In most cases, male breast reduction scars are limited around the border of the areola complex, which is the pigmented part of skin. As the patients move forward to their recovery, the “surgical marks” gradually fade until they become imperceptible.
With the use of incisions around the areola’s border (bottom half), doctors are able to remove the excess skin, breast tissue, and fat. However, some patients will need liposuction as well for an additional amount of contouring.
Liposuction scars—which are usually 2.5-inch diameter or less—are also discreetly positioned within the border of the areola or very close to the armpit, so they are hard to detect even by the patients themselves.
Another common technique is to place a ¼ inch incision inside the armpit, allowing the surgeons to remove the excess tissue and fat. While the resulting scars are virtually undetectable, the approach is not enough for patients who have a significant amount of redundant skin.
Aside from discrete scar placement, it is also crucial to eliminate unnecessary tension on the skin surface to prevent the scars from stretching or becoming irregular. This is often done through proper wound closure and use of dissolvable internal sutures, which can also support the new contour.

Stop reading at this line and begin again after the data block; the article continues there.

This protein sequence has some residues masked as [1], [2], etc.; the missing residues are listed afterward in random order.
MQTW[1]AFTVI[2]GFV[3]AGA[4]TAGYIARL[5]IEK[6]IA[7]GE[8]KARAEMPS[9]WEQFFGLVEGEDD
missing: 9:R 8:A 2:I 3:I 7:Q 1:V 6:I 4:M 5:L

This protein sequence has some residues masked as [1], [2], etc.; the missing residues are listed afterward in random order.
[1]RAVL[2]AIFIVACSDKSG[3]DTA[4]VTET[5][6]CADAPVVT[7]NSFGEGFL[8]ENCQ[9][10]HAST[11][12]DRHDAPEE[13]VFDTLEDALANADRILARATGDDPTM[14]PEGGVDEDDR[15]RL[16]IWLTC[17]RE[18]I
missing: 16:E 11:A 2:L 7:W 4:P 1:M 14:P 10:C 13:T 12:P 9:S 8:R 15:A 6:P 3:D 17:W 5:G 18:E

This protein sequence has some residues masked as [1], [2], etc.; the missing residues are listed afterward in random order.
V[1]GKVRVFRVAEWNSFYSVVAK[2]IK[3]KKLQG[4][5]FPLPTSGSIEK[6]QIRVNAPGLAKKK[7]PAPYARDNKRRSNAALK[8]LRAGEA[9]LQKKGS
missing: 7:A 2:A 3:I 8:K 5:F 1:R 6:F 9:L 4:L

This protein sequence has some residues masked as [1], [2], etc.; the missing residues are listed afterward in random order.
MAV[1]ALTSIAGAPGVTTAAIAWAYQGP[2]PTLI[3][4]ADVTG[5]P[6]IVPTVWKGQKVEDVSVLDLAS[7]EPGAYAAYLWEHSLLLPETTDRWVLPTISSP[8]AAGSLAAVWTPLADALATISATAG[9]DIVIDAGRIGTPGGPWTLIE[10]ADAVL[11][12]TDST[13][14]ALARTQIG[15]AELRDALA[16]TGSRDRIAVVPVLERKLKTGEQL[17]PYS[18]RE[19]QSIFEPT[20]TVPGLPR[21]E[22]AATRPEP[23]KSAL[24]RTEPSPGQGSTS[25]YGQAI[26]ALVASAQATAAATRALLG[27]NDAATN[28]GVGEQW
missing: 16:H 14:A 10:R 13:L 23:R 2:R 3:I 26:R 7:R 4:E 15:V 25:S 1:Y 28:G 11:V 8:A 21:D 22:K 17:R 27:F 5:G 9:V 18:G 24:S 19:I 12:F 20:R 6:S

To further promote favorable scarring, some doctors recommend the use of scar creams and/or silicone tapes at least three weeks postop. Others suggest massaging the incision site (clinically healed) in an attempt to break up the scar tissue while it still responds well to such manipulation.
All scar treatments must only start after the wound is fully closed and clinically healed to prevent causing harm to the incision site.
Despite all attempts to achieve favorable scars, some patients remain susceptible to keloids. Studies have linked darker complexion to increased risk of aggressive scarring and hyperpigmentation (or darkening of the incision site).
While scar revisions, laser treatments, and camouflage medical tattoo can improve the scars, these should only be done about a year after surgery. The idea is to wait for the scar to settle and mature—i.e., there is no redness and could have shrunk to its best appearance.
Performing the aforementioned treatments too soon could lead to unpredictable results.
It is also helpful to avoid sun exposure or to use sunscreen/protective clothing for at least a year because ultraviolet rays can affect healing and lead to darker scars or hyperpigmentation, explains leading Brea plastic surgery expert Dr. Tarick Smaili.